WHDH is reporting that: "Worcester police are investigating an alleged sexual assault after a Clark University student says she was attacked early Thursday morning. The 20-year-old student says she was walking home at around 3:30 Thursday morning. Investigators say the victim was on Clifton Street when she was approached by three men in a car. According to police, a man in the backseat grabbed the woman, slapped her, stole her purse and sexually assaulted her." See here.
As I noted in a previous post, Clark University, which has become a hotbed of radical homosexual agitprop and Christianophobic propaganda, supports Eve Ensler's The Vagina Monologues, a play which celebrates lesbian rape. In one scene, a twenty-four-year-old woman gets a thirteen-year-old girl drunk and rapes her. This is presented as a good thing. The victim later says, "If it was rape, it was a good rape. I'll never need to rely on a man."
Then I looked at what Women for Faith and Family has to say about The Vagina Monologues at its website. This Catholic organization explains that, "It is extremely difficult to know how one might address such a matter as 'V-Day' in the most productive way - not least because to even name this performance involves our using the very language that the perpetrators intend to desensitize us to. Thus, ironically, we are forced to participate, at some level, in the very degradation and violence against the human person to which we object. I believe this is part of the plan. It considerably compounds the difficulty of criticizing it... That is by no means the only irony - or contradiction - involved in the V-Day movement (of which performance of the V-Monologues is the keystone). As you doubtless know, V-Day projects claim to be fighting abuse of women. But the verbally pornographic 'monologues' are themselves abusive of women - they attack the concept of womanhood itself, and destroy the integrity of the human person. Thus it actually contributes to violence against women, while claiming to be fighting it".
1. Reducing women essentially to one body part is hardly pro-woman. It distorts sexuality, objectifies women and, ironically, promotes attitudes towards women and sexuality precisely like those that lead to sexual violence against women.
2. This performance does not even represent real 'voices of women', as it claims in order to give it a ring of authenticity. The author, Eve Ensler, says she based her contemptible creation on her personal interviews with 200 women - indeed, the V-Monologues are usually represented as the authentic voices of women 'telling their own stories' (e.g., Father Timothy Clancy, SJ's editorial enclosed).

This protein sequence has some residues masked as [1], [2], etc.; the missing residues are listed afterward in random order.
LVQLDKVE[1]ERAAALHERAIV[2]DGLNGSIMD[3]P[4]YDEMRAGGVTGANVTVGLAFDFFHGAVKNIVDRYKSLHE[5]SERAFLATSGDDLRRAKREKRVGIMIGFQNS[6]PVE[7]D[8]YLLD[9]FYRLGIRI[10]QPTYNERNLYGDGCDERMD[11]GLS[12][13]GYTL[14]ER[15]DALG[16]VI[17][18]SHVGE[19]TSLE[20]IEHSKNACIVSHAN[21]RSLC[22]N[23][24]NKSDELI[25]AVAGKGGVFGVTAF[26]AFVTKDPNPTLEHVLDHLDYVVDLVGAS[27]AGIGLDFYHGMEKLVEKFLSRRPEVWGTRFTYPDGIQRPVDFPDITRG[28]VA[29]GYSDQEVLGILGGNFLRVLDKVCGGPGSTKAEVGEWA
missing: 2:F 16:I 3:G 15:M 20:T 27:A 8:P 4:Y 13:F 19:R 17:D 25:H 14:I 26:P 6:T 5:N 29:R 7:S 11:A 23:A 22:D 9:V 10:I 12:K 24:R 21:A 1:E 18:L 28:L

But Ensler herself acknowledges that she freely interpreted her 'data'.
3. The stated goal of V-Day is to stop all violence against women, and the income from the plays allegedly is given to agencies that help stop 'violence' (the "V" in "V-Day" also stands for violence) against women. But this, too, is a sham. Ensler employs a full time staff of ten to manage her "V-Day" movement; and donations are often given to dubious (or worse) groups (a set-up similar to Catholics for a Free Choice).
a. Planned Parenthood groups have produced the play (e.g. Planned Parenthood, Eureka, California: the web-site notice is enclosed).
b. In at least one instance a battered women's shelter that had been selected to receive a donation from the V- Monologues refused to accept it after learning what the performance was about. (Reported in Texas A&M's News Source - Feb. 12, 2002: 'V-Day stirs controversy'.)
c. The liberation of Afghan women is one of Ensler's causes. However, as we have seen recently, the 'aid' to Afghan women has included provision of abortion services. While we were not able to establish that Ensler's 'V-Day' has actually given any aid at all to Afghan women, it is clear that not all 'aid' is beneficial.
4. The V-Monologues promote particular sexual pathologies: lesbianism and pedophilia. One 'voice' - that of a 13-year-old girl - vividly describes how she was seduced by a 24-year-old woman. She says, 'if it was a rape, it was a good rape'. This section reportedly led to objections even by feminists sympathetic to the production, leading one reporter to wonder whether this scene might be expurgated from the version being performed on more than 543 college campuses this year. Whether or not the producers do self-censor this scene (as may be likely especially in the context of recent pedophila scandals), it is entirely consistent with the rest of the production.
Vagina Monologues is destructive, pornographic, deforming agit-prop deliberately and cynically aimed at young women - in particular at young Catholic women - a form of victimization that it is perilous to ignore. It contradicts at the deepest level the truth of creation; it is profoundly anti-Catholic, anti-God; and a contemptible assault on the very nature of the human person".
One has to wonder if officials at Clark University are really concerned about violence against women. Women for Faith and Family is right in saying that The Vagina Monologues is destructive, pornographic agitprop which objectifies women and "promotes attitudes towards women and sexuality precisely like those that lead to sexual violence against women."
Is Clark University at least partially responsible for the climate which led to the sexual assault of a young woman on its campus?
It is my contention that Clark University has encouraged Christianophobia (see here) while attempting to demonize moral opposition toward homosexuality. See here.